Districts are places like Little Italy or Chinatown - more of a change in overall theme and set dressing than in geometry. Upton described a district as a "localized atmosphere".
There are certain pitfalls to level design, which are mostly defined by a failure in implementation of the above elements, resulting in confusing or uninteresting spaces:
"The Same Damn Corridor" problem is defined by a lack of landmarks, an over-use of paths (resulting in a sense that nothing ever really happens), the over-use of instanced geometry, or symmetrical or repetitive layout, leading to tedium. "If that's what you're going for," Upton said, "all right." Yet if the design is not meant to bore and disorient the player, this is a problem to watch out for.
"The Trackless Forest" is both similar and contrary, in that it is defined by a lack of paths, in an area with too many features of equal weight. There are no clear boundaries telling the player where he or she is going, and why. To avoid this issue, Upton suggested that designers organize their space - impose an artificial sense of structure.
"The Secret Passage" is a turn-off that the player will almost certainly miss, going by the tendencies noted above for people to walk in a straight line unless prompted otherwise and to walk toward landmarks wherever they might be visible. Upton blames the problem on "misleading weenies", improper path weights (in that the important path might not be emphasized enough), and edges located outside the player's "view cone".
"The Shotgun Shack" is a case of too many nodes, all loading into each other. The issue here is a lack of anticipation between events, leading to a flat cadence and an exhausting experience. Too much happening is the same as nothing happening.
"The Weak Corner" comes from not thinking of corners as edges, therefore as triggers for events. Elements are revealed in a gradual, piecemeal manner, resulting in a certain lack of drama and an ambiguity about the role of the upcoming location.
"The Wrong Doorway" is a scale mismatch between the edge or the path and the upcoming node. A door to a huge, important encounter might be too small, or the build-up might be too short, leading to a failure to foreshadow the scope and importance of the upcoming area. "The distance you move should be about the size of the target," Upton said. If an upcoming node is ten meters wide, the player should need to travel about ten meters to get there - depending on what experience the designer has in mind.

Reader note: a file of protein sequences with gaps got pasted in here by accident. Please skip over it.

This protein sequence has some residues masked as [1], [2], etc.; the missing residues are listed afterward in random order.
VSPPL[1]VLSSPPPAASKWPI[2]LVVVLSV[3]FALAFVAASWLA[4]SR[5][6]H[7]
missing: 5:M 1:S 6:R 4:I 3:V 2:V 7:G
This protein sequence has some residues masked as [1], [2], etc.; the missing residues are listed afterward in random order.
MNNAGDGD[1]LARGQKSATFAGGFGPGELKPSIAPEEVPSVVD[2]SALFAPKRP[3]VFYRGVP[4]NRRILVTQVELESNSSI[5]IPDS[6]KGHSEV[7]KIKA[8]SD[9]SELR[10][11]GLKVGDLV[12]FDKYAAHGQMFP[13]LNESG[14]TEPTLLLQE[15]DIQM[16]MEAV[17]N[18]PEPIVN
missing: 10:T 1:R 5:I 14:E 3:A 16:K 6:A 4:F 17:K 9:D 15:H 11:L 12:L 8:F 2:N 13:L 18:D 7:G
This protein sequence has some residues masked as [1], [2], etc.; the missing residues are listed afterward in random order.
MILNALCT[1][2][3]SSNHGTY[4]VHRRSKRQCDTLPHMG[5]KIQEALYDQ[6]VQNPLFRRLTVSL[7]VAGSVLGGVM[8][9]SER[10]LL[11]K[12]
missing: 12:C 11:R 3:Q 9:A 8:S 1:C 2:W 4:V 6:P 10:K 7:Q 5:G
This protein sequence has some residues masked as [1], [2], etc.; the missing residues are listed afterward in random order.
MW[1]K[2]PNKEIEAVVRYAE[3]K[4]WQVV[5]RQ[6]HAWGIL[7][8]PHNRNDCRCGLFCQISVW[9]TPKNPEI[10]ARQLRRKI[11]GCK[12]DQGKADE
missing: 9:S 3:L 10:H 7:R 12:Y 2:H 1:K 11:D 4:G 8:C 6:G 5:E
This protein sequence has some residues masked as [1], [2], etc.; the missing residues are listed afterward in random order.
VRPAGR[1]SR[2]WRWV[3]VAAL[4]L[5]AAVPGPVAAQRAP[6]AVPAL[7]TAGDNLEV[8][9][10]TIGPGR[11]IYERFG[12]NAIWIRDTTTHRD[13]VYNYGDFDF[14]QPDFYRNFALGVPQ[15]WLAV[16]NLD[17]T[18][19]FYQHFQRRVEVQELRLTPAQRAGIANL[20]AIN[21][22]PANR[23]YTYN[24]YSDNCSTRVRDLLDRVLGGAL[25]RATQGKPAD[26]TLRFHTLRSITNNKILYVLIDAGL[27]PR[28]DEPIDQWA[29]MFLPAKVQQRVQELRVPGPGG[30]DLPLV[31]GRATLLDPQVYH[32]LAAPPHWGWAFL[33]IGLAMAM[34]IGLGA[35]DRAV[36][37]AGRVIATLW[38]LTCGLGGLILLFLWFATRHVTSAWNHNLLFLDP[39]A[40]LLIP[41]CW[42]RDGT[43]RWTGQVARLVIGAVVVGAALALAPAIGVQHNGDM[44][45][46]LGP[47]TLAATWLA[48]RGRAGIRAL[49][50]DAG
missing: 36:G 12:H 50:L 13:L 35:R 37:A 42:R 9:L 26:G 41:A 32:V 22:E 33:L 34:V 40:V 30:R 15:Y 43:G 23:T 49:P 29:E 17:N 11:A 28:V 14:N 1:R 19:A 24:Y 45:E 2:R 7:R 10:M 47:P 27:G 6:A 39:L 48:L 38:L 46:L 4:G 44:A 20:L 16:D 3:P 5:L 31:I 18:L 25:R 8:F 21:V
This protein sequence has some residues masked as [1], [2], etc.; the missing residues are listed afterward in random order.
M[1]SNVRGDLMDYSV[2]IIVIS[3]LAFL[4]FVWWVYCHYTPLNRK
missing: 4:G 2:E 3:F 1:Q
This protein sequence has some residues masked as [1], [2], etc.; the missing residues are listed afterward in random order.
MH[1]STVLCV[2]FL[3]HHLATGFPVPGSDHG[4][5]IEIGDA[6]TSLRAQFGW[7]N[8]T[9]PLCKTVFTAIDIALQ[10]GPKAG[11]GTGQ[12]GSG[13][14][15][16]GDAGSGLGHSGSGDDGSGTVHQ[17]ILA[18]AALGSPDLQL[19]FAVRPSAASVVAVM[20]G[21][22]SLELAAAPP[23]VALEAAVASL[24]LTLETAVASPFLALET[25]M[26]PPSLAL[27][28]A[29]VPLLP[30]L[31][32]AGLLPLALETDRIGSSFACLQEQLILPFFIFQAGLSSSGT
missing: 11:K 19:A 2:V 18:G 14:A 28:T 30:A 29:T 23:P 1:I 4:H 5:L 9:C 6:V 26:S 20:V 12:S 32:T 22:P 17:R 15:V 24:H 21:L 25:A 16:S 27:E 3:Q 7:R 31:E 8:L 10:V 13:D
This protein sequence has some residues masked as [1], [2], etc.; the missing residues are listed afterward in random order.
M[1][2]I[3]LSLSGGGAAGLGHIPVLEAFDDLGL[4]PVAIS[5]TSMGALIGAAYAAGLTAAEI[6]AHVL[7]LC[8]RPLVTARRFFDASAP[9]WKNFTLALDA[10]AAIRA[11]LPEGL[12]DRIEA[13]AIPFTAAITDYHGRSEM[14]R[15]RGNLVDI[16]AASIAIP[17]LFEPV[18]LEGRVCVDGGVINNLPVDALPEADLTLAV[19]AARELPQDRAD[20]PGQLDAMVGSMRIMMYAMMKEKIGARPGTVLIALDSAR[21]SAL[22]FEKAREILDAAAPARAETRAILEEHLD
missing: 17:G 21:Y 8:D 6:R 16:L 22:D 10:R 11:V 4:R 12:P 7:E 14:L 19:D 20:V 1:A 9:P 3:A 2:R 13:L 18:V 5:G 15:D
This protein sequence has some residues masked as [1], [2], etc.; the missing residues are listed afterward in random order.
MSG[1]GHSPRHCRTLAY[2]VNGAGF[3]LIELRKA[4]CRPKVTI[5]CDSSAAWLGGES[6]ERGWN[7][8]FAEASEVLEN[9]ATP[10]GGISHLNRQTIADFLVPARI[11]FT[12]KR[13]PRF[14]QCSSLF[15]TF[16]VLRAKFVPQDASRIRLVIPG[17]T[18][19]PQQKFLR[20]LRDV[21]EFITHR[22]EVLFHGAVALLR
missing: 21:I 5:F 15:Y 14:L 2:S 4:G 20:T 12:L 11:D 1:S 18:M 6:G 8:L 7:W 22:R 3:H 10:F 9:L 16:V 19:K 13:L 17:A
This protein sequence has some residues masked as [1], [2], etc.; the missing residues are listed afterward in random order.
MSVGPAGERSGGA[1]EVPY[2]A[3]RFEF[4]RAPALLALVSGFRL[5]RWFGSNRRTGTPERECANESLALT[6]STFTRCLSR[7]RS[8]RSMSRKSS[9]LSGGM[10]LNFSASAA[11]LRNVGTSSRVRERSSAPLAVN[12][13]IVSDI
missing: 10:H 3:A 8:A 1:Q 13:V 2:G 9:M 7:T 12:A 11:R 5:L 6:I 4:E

"The Road to Nowhere" is a case of missing nodes, resulting in a lack of a feeling of accomplishment and a poor flow to the level.
"The Missing Wall" is a poorly defined node, resulting in an ambiguous area, creating a sense of uncertainty in the player. It might suggest an unintended path, making the space hard for the player to organize, mentally. "What is this place?"
Upton wrapped up his lecture by defining a set of cadences - different styles of flow, that result in different emotional states for the player - and ways of creating emotion for the player, through level design.
A "Path-Dominated Cadence" emphasizes continuous motion. There are few edges, few nodes, and long, linear levels. Driving games are good examples.
An "Edge-Dominated Cadence" would be something like Resident Evil - a design defined by short sight lines, many corridors and doorways, and continual dramatic reveals.
To describe a "Node-Dominated Cadence", Upton put forward Ico - a game defined by open spaces, many elements to interact with within each space, and a general lack of time pressure.
To create tension, a level must press a conflict between safety and danger. "If there is no downtime, it's hard for there to be an up." The game must establish anticipation with consistent threat cues. Upton again referenced Resident Evil, by mentioning how at the beginning the game meticulously defined corridors as safe places - only to send a zombie Doberman crashing through a window a short while into the game, breaking the sense of security the player had built up and giving a sense that nowhere was absolutely safe.
Upton further discussed two of his Tom Clancy games, each with a conflicting approach to tension. Rainbow Six focused on claustrophobia - short sight lines, many corridors and doorways. Paths were generally safe; edges were generally dangerous. Ghost Recon takes place outside, so tension comes from agoraphobia - long sight lines, few buildings. Paths are generally dangerous, as enemies can come from anywhere, while edges are safer as they block out 180 degrees of surprise.
Creating wonder involves long paths, imposing landmarks, upward slopes, and transitions of scale. Creating triumph demands "terminal nodes" - nodes that serve as settings for big ending events - a bunch of foreshadowing, and a level-long approach to the target. To an extent, the plot in a videogame is mapped to the level geometry in much the same way as a music score. There are embedded arcs - swells and furrows, reflecting the hero's emotional state - building up to a climax.